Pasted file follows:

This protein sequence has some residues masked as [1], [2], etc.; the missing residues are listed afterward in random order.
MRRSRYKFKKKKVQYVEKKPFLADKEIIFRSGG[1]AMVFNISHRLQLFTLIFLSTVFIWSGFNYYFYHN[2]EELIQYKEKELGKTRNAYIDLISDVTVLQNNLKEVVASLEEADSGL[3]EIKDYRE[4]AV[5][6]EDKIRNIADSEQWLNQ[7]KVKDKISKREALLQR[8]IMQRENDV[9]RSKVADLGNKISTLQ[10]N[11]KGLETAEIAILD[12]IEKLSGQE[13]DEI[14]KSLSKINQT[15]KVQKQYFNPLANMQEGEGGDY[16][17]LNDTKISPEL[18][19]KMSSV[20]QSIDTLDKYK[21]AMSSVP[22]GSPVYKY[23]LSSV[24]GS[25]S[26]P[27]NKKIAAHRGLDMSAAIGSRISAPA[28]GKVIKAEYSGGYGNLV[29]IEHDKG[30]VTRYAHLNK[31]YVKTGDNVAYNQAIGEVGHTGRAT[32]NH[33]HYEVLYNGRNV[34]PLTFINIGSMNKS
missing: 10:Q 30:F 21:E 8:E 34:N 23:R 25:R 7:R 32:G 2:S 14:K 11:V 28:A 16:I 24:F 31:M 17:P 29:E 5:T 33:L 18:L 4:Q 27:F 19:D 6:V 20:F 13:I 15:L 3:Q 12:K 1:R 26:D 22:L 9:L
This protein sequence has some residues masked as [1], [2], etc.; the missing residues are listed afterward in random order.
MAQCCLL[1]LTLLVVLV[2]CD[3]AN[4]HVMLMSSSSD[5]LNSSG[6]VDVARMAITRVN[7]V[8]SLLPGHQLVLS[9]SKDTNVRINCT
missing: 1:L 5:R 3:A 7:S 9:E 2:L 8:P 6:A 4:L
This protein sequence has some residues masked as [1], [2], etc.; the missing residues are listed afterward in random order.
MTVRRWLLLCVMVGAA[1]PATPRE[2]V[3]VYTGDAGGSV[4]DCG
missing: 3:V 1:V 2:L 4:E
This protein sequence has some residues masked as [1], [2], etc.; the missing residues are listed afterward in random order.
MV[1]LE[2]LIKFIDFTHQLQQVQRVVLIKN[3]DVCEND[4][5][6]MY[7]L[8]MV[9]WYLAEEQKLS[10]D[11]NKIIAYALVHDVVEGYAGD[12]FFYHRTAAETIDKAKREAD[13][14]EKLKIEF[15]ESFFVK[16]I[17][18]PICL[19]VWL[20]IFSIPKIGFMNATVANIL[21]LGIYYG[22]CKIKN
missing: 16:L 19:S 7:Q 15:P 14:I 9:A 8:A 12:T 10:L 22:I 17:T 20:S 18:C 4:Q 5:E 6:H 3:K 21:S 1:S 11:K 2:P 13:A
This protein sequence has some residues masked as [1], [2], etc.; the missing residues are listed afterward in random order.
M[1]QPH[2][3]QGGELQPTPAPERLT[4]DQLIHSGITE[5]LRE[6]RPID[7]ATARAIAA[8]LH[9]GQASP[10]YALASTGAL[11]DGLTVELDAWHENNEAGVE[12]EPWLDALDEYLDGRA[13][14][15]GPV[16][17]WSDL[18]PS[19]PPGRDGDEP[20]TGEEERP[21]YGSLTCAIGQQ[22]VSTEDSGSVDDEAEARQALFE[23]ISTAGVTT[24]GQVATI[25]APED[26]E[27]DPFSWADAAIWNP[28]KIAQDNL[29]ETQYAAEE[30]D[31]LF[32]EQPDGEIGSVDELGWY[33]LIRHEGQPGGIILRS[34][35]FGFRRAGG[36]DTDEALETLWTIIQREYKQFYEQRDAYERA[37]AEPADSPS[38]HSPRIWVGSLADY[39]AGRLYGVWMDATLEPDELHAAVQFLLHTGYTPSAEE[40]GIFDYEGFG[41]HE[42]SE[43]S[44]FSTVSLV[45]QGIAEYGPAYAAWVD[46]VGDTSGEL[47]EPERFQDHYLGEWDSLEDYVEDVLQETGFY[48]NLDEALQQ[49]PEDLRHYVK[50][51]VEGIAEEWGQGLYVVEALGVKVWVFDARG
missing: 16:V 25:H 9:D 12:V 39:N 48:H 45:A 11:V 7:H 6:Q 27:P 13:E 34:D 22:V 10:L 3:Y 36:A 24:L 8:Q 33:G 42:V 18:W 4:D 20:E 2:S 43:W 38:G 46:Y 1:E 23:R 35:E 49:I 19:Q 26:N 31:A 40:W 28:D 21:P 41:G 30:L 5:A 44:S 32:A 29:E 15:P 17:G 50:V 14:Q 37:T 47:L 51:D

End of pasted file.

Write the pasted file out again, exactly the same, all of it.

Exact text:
This protein sequence has some residues masked as [1], [2], etc.; the missing residues are listed afterward in random order.
MRRSRYKFKKKKVQYVEKKPFLADKEIIFRSGG[1]AMVFNISHRLQLFTLIFLSTVFIWSGFNYYFYHN[2]EELIQYKEKELGKTRNAYIDLISDVTVLQNNLKEVVASLEEADSGL[3]EIKDYRE[4]AV[5][6]EDKIRNIADSEQWLNQ[7]KVKDKISKREALLQR[8]IMQRENDV[9]RSKVADLGNKISTLQ[10]N[11]KGLETAEIAILD[12]IEKLSGQE[13]DEI[14]KSLSKINQT[15]KVQKQYFNPLANMQEGEGGDY[16][17]LNDTKISPEL[18][19]KMSSV[20]QSIDTLDKYK[21]AMSSVP[22]GSPVYKY[23]LSSV[24]GS[25]S[26]P[27]NKKIAAHRGLDMSAAIGSRISAPA[28]GKVIKAEYSGGYGNLV[29]IEHDKG[30]VTRYAHLNK[31]YVKTGDNVAYNQAIGEVGHTGRAT[32]NH[33]HYEVLYNGRNV[34]PLTFINIGSMNKS
missing: 10:Q 30:F 21:E 8:E 34:N 23:R 25:R 7:R 32:G 2:S 14:K 11:V 28:A 16:I 24:F 31:M 17:P 29:E 5:T 33:L 18:L 4:Q 27:F 19:D 6:V 20:F 13:I 15:L 3:Q 12:K 1:R 26:D 22:L 9:L
This protein sequence has some residues masked as [1], [2], etc.; the missing residues are listed afterward in random order.
MAQCCLL[1]LTLLVVLV[2]CD[3]AN[4]HVMLMSSSSD[5]LNSSG[6]VDVARMAITRVN[7]V[8]SLLPGHQLVLS[9]SKDTNVRINCT
missing: 1:L 5:R 3:A 7:S 9:E 2:L 8:P 6:A 4:L
This protein sequence has some residues masked as [1], [2], etc.; the missing residues are listed afterward in random order.
MTVRRWLLLCVMVGAA[1]PATPRE[2]V[3]VYTGDAGGSV[4]DCG
missing: 3:V 1:V 2:L 4:E
This protein sequence has some residues masked as [1], [2], etc.; the missing residues are listed afterward in random order.
MV[1]LE[2]LIKFIDFTHQLQQVQRVVLIKN[3]DVCEND[4][5][6]MY[7]L[8]MV[9]WYLAEEQKLS[10]D[11]NKIIAYALVHDVVEGYAGD[12]FFYHRTAAETIDKAKREAD[13][14]EKLKIEF[15]ESFFVK[16]I[17][18]PICL[19]VWL[20]IFSIPKIGFMNATVANIL[21]LGIYYG[22]CKIKN
missing: 16:L 19:S 7:Q 15:P 14:I 9:A 8:A 12:T 10:L 22:I 17:T 20:S 18:C 4:Q 5:E 6:H 3:K 21:S 1:S 11:K 2:P 13:A
This protein sequence has some residues masked as [1], [2], etc.; the missing residues are listed afterward in random order.
M[1]QPH[2][3]QGGELQPTPAPERLT[4]DQLIHSGITE[5]LRE[6]RPID[7]ATARAIAA[8]LH[9]GQASP[10]YALASTGAL[11]DGLTVELDAWHENNEAGVE[12]EPWLDALDEYLDGRA[13][14][15]GPV[16][17]WSDL[18]PS[19]PPGRDGDEP[20]TGEEERP[21]YGSLTCAIGQQ[22]VSTEDSGSVDDEAEARQALFE[23]ISTAGVTT[24]GQVATI[25]APED[26]E[27]DPFSWADAAIWNP[28]KIAQDNL[29]ETQYAAEE[30]D[31]LF[32]EQPDGEIGSVDELGWY[33]LIRHEGQPGGIILRS[34][35]FGFRRAGG[36]DTDEALETLWTIIQREYKQFYEQRDAYERA[37]AEPADSPS[38]HSPRIWVGSLADY[39]AGRLYGVWMDATLEPDELHAAVQFLLHTGYTPSAEE[40]GIFDYEGFG[41]HE[42]SE[43]S[44]FSTVSLV[45]QGIAEYGPAYAAWVD[46]VGDTSGEL[47]EPERFQDHYLGEWDSLEDYVEDVLQETGFY[48]NLDEALQQ[49]PEDLRHYVK[50][51]VEGIAEEWGQGLYVVEALGVKVWVFDARG
missing: 16:V 25:H 9:D 12:V 39:N 48:H 45:A 11:V 7:H 6:Q 27:P 13:E 34:D 22:V 10:L 3:Y 36:A 24:L 8:Q 33:G 42:V 18:W 4:D 20:E 2:S 43:W 38:G 46:Y 1:E 23:R 35:E 49:I 19:Q 26:N 31:A 40:W 28:D 21:P 41:G 30:L 5:A 44:S 32:A 29:E 15:P 17:G 50:V 14:Q 37:T 47:L 51:D